Buenos Aires Times


Tensions remain high in Catalonia as Spanish gov’t apologises for violence

Madrid’s representative in wantaway area expresses ‘regret’ over violence, as businesses announce desire to leave region.

Monday 9 October, 2017
Catalan president Carles Puigdemont looks on during a meeting at the Generalitat Palace in Barcelona yesterday.
Catalan president Carles Puigdemont looks on during a meeting at the Generalitat Palace in Barcelona yesterday. Foto:AP.

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A spanish government official yesterday offered the first apology to Catalans injured by police during their outlawed independence vote, as the sides showed tentative signs of seeking to defuse the crisis. 

Catalan leaders had threatened to declare independence unilaterally and Spanish Prime Minister Mariano Rajoy vowed to stop them, rejecting calls for mediation in a dispute that has drawn cries of concern even from Barcelona and Real Madrid footballers. 

Spain’s deepest political crisis in decades has raised fears of further unrest in the northeastern region, a tourist-friendly area of 7.5 million people that accounts for a fifth of the national economy.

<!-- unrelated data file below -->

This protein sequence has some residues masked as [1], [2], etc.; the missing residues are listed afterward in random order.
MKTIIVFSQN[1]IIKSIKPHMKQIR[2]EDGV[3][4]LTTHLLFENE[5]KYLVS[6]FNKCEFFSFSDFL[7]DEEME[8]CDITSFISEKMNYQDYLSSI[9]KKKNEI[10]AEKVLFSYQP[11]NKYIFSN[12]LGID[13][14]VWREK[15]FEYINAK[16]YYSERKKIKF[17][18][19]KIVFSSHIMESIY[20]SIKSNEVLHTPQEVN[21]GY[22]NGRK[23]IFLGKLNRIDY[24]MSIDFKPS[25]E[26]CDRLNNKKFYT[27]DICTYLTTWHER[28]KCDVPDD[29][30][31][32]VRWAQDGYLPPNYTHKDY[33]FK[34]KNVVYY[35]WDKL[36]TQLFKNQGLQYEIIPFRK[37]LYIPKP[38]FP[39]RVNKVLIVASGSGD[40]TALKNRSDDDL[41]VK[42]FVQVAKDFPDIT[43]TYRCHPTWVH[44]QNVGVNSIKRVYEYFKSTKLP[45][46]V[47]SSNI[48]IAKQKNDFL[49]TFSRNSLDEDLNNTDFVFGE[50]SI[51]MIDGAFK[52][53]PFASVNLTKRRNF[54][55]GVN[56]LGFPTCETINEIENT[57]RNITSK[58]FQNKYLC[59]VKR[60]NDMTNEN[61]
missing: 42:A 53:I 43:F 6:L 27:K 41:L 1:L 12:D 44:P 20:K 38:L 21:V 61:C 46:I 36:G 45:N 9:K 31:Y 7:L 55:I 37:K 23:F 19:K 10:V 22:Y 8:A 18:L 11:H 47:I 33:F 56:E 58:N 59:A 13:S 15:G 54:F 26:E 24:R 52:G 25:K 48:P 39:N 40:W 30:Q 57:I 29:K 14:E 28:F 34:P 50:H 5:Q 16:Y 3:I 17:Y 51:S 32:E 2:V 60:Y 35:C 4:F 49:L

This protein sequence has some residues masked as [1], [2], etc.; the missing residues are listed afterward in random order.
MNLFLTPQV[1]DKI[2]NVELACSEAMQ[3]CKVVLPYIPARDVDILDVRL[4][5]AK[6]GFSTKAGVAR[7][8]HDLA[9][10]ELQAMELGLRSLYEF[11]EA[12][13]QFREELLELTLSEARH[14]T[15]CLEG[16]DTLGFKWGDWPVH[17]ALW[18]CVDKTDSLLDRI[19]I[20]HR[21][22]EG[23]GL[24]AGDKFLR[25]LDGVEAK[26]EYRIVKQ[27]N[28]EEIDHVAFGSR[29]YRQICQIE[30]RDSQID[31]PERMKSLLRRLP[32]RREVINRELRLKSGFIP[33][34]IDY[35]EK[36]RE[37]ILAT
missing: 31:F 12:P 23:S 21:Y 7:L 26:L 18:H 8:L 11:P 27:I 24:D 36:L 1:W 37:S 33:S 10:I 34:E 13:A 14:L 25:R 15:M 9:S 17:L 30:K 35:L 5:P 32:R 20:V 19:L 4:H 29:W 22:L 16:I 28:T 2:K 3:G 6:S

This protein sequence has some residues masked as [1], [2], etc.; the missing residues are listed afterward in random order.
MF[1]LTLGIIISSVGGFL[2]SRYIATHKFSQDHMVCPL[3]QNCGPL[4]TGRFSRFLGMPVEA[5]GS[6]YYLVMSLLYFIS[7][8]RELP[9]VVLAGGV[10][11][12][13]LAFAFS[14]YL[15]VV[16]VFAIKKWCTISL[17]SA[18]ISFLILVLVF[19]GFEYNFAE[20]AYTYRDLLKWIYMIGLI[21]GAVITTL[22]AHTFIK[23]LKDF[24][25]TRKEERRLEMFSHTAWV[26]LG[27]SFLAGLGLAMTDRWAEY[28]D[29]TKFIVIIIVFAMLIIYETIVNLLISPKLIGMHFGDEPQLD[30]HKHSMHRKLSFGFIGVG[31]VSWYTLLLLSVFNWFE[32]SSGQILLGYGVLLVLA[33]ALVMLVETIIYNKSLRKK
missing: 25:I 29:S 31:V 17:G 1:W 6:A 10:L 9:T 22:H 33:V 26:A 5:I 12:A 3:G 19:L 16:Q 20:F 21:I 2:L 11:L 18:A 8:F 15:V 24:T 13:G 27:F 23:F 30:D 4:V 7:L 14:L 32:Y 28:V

Yesterday saw the first signs the sides may be willing to step back from the brink in a political conflict that risks destabilising Europe, though tensions on the streets remained high. After days of ill-tempered rhetoric, the central government said it regretted the injuries and suggested Catalonia should hold a regional election. 

Catalan government minister Santi Vila, a close of ally of regional president Carles Puigdemont, meanwhile told broadcaster Rac1 that his side could consider a “ceasefire” in the dispute, to avoid a further crackdown by Madrid. 

Businesses and the government kept up economic pressure on Catalonia however, with several big companies announcing moves to shift their legal domiciles to other parts of Spain. 

Puigdemont postponed an appearance in the regional parliament at which some leaders were hoping for a declaration of independence, a spokesman said – gaining time and easing tensions. It was unclear what he planned to say at the session. 

Spain’s central government meanwhile apologised on behalf of police to people hurt in last Sunday’s referendum disturbances. 

“I can do nothing but regret it, apologise on behalf of the officers who intervened,” said the government’s representative in Catalonia, Enric Millo. “I am very sad, very sorry, we deeply regret that we have arrived at this situation.” 

Spain’s Constitutional Court on Thursday ordered the suspension of a session scheduled for Monday in the Catalan Parliament at which some leaders have called for an independence declaration.



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